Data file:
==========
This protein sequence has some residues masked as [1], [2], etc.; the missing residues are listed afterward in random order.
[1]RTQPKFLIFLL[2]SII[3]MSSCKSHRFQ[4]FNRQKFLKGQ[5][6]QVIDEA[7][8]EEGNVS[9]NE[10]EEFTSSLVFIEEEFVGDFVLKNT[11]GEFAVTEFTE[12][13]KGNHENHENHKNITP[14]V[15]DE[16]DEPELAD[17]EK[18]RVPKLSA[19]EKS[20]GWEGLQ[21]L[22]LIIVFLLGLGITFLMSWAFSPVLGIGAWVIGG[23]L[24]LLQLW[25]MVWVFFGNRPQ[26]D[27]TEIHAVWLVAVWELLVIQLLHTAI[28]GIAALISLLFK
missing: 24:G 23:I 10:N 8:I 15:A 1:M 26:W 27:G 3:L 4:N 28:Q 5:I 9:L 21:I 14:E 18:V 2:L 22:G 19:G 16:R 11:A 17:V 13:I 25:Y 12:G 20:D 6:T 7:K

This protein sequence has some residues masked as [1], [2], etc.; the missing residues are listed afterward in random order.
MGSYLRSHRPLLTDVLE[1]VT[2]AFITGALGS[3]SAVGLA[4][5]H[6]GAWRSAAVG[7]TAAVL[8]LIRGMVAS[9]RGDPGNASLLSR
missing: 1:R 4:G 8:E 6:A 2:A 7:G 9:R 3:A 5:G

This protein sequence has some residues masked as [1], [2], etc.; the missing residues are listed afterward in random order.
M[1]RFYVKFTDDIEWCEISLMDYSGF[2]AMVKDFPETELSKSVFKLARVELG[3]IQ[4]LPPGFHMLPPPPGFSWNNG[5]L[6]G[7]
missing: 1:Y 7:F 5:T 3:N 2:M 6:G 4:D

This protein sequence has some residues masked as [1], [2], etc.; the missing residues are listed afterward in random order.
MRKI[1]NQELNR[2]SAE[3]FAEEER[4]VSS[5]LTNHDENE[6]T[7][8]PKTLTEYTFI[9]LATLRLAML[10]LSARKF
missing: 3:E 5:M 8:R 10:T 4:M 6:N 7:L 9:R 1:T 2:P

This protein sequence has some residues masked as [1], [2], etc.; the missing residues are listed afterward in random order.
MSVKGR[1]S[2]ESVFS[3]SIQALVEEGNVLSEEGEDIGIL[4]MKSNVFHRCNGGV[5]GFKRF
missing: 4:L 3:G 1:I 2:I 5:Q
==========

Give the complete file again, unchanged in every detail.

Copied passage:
This protein sequence has some residues masked as [1], [2], etc.; the missing residues are listed afterward in random order.
[1]RTQPKFLIFLL[2]SII[3]MSSCKSHRFQ[4]FNRQKFLKGQ[5][6]QVIDEA[7][8]EEGNVS[9]NE[10]EEFTSSLVFIEEEFVGDFVLKNT[11]GEFAVTEFTE[12][13]KGNHENHENHKNITP[14]V[15]DE[16]DEPELAD[17]EK[18]RVPKLSA[19]EKS[20]GWEGLQ[21]L[22]LIIVFLLGLGITFLMSWAFSPVLGIGAWVIGG[23]L[24]LLQLW[25]MVWVFFGNRPQ[26]D[27]TEIHAVWLVAVWELLVIQLLHTAI[28]GIAALISLLFK
missing: 24:G 23:I 10:N 8:I 15:A 1:M 26:W 27:G 3:L 4:N 28:Q 5:I 9:L 21:I 14:E 18:V 2:L 22:G 19:G 16:R 11:A 17:V 13:I 25:Y 12:G 20:D 6:T 7:K

This protein sequence has some residues masked as [1], [2], etc.; the missing residues are listed afterward in random order.
MGSYLRSHRPLLTDVLE[1]VT[2]AFITGALGS[3]SAVGLA[4][5]H[6]GAWRSAAVG[7]TAAVL[8]LIRGMVAS[9]RGDPGNASLLSR
missing: 1:R 4:G 8:E 6:A 2:A 7:G 9:R 3:A 5:G

This protein sequence has some residues masked as [1], [2], etc.; the missing residues are listed afterward in random order.
M[1]RFYVKFTDDIEWCEISLMDYSGF[2]AMVKDFPETELSKSVFKLARVELG[3]IQ[4]LPPGFHMLPPPPGFSWNNG[5]L[6]G[7]
missing: 1:Y 7:F 5:T 3:N 2:M 6:G 4:D

This protein sequence has some residues masked as [1], [2], etc.; the missing residues are listed afterward in random order.
MRKI[1]NQELNR[2]SAE[3]FAEEER[4]VSS[5]LTNHDENE[6]T[7][8]PKTLTEYTFI[9]LATLRLAML[10]LSARKF
missing: 3:E 5:M 8:R 10:T 4:M 6:N 7:L 9:R 1:T 2:P

This protein sequence has some residues masked as [1], [2], etc.; the missing residues are listed afterward in random order.
MSVKGR[1]S[2]ESVFS[3]SIQALVEEGNVLSEEGEDIGIL[4]MKSNVFHRCNGGV[5]GFKRF
missing: 4:L 3:G 1:I 2:I 5:Q